In addition to works to the reservoir roof, MMB designed and installed a new drainage system to provide a free draining, low maintenance reservoir overburden and capture run-off from the adjacent hillside.

In December 2017, an inundation test confirmed the successful installation of the new membrane system, and this was followed by the internal reservoir cleaning; working 24 hours a day to ensure the reservoir was adequately cleaned and chlorinated prior to refilling and sampling. The reservoir was successfully returned to service within the project deadlines in time for Christmas.

Conveyors - Courtesy of MMB

Conveyors – Courtesy of MMB

Project efficiencies

Installing a membrane to cover the area of more than 6 football pitches is intense work. To ensure compliance with the 16-week programme, MMB worked closely with the project suppliers and subcontractors to define a robust solution to waterproof and protect the reservoir, with low risk of failing the inundation test.

By holding weekly collaborative planning sessions with the UU project manager, suppliers and subcontractors, and close liaison with key project personnel, the project team could clearly identify project risks and develop an over-arching contingency plan to highlight critical programme stages. MMB engaged with the suppliers commissioning engineer to understand the rigorous testing procedures required, with ongoing inspection of the installed membrane and close management of the subcontract installers and working methods to minimise accidental puncture, an example of ensuring compliance with the project outputs and understanding the complexity of the membrane system. The utilisation of arc testing throughout the installation phase facilitated the confidence of 100% waterproof during the inundation test, thus reducing the programme risk of leak identification and associated repairs.


The reservoir is surrounded by agricultural land, with localised woodland and adjacent pond. With the potential presence of great crested newts, we undertook early investigations consisting of fingertip surveys and watching briefs, to ensure the stockpile areas were suitable for use.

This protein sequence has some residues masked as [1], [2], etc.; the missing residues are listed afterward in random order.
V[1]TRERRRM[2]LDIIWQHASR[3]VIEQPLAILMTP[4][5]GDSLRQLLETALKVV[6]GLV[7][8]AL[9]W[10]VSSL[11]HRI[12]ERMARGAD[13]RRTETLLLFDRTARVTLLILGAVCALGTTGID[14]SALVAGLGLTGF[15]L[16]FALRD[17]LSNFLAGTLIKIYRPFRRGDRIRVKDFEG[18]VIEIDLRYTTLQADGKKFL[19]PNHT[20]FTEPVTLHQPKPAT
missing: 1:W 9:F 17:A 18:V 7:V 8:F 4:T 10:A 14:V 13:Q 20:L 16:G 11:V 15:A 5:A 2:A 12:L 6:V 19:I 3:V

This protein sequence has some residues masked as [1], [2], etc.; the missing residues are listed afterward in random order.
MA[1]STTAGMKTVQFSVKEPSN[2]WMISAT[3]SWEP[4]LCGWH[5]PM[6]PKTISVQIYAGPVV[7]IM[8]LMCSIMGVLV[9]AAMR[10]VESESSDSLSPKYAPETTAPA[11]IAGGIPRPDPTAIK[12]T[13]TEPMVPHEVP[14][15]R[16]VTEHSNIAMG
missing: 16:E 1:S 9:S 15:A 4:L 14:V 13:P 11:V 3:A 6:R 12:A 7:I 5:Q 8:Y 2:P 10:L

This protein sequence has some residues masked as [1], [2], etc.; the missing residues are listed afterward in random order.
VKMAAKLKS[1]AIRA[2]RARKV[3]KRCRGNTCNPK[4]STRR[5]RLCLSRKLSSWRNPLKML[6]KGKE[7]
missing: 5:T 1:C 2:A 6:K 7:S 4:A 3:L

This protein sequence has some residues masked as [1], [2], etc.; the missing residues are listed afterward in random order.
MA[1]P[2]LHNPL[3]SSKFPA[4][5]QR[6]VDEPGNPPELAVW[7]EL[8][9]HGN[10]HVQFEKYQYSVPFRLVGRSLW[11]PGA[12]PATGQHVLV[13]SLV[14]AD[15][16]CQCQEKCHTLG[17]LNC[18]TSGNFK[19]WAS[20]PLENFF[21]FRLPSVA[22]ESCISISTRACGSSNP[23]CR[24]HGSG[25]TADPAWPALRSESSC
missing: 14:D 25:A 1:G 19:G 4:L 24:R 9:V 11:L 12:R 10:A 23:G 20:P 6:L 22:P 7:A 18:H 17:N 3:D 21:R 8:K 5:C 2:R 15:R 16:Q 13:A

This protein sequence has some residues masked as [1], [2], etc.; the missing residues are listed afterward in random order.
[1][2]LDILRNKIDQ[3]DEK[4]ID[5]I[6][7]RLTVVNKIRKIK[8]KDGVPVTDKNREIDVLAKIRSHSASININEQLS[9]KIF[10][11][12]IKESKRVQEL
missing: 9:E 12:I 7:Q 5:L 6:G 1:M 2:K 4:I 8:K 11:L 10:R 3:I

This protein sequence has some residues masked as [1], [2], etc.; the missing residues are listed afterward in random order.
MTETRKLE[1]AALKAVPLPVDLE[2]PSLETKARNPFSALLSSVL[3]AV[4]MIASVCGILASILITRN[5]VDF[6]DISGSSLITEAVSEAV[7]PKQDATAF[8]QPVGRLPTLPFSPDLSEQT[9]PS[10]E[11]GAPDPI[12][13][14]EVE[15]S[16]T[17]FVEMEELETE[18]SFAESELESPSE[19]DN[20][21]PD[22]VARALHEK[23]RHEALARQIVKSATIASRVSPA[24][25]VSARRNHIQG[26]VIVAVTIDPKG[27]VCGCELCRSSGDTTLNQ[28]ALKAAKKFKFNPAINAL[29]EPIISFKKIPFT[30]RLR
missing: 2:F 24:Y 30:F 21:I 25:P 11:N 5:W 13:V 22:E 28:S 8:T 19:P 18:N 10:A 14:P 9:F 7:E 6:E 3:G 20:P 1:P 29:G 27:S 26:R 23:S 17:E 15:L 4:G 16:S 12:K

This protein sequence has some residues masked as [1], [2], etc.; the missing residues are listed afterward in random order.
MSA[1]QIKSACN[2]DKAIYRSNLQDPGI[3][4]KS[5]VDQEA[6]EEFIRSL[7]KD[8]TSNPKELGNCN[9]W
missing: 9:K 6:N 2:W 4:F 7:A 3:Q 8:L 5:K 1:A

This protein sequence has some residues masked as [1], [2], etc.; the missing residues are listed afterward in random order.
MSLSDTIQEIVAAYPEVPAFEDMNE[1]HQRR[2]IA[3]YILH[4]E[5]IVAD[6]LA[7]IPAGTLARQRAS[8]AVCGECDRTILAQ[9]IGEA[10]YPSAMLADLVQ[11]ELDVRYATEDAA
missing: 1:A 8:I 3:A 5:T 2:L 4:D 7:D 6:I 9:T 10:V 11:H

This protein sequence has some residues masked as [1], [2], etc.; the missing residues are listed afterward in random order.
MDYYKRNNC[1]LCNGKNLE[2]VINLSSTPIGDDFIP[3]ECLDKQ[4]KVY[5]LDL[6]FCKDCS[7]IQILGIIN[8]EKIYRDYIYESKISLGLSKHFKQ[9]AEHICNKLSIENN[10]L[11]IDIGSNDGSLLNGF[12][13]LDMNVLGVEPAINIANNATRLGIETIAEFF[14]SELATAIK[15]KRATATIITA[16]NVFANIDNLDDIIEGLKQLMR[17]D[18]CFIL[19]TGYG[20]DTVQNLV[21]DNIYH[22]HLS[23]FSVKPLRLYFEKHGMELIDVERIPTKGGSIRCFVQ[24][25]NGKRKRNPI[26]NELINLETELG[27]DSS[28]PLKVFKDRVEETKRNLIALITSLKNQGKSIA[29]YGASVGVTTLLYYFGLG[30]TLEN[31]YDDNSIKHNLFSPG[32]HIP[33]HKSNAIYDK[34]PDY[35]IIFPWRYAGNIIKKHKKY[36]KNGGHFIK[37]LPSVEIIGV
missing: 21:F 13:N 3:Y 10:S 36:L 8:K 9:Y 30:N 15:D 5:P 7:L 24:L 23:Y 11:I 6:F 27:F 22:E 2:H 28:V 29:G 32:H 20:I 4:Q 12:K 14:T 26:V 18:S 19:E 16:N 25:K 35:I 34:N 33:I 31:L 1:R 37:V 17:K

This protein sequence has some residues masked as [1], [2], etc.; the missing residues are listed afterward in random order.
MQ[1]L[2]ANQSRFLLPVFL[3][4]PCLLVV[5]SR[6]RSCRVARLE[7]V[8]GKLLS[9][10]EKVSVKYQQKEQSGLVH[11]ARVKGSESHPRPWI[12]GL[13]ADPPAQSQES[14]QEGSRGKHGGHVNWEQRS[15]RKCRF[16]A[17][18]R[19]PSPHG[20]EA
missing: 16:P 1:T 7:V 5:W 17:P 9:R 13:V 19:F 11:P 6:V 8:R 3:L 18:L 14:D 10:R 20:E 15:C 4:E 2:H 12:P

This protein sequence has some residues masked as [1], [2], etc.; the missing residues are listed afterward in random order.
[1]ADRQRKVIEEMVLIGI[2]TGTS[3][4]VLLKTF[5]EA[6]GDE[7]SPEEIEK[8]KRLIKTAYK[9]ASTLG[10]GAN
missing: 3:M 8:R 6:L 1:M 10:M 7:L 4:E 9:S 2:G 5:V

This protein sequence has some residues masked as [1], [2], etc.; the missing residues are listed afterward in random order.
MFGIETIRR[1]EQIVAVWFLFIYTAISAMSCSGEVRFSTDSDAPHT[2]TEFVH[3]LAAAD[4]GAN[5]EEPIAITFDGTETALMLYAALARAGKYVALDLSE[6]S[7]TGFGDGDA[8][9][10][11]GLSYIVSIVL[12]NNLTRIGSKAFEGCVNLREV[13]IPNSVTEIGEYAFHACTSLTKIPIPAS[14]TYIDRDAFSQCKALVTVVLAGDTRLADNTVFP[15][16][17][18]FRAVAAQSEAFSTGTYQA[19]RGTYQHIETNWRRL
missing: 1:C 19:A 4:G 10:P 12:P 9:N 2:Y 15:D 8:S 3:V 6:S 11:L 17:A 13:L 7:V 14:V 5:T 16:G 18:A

Health, safety and welfare

The project employed a large workforce to take on the intensive works, supported by a comprehensive welfare setup and a paramount focus on safety ensured the project was completed with no reportable injuries.

Woodgate Hill Reservoir - Courtesy of MMB

Woodgate Hill Reservoir – Courtesy of MMB

Customer focus

The perimeter of the reservoir boundary is bound by a residential area. Within the local community lies a memorial garden, hospice, schools and a general hospital. To ensure clarity and engagement with all local stakeholders, MMB and UU hosted a number of public consultations. All local residents were invited to speak to engineers and project personnel to understand the project scope and the methodology chosen to move away from the residents.

MMB programmed the works to the reservoir roof to minimise customer impact by reducing the activities closest to the residents and moving away throughout the project. In addition, MMB and UU helped to maintain and upgrade the hospice gardens.


The installation of the leak detection system at Woodgate Hill SR2 supported United Utilities focus on delivering innovative solutions to maintaining their assets throughout AMP6 and ongoing integration of SMART solutions in providing real-time monitoring of assets.

The success of Woodgate Hill SR2 is a prime example of the collaborative working by engaging with framework construction delivery partners and MMB’s ability to provide new solutions, with programme and cost efficiencies.

The editor and publishers thank Declan Mawson BSc ICIOB, Project Leader with MMB, for providing the above article for publication. The author thanks Connell O’Donnell, UU Project Manager, for his input.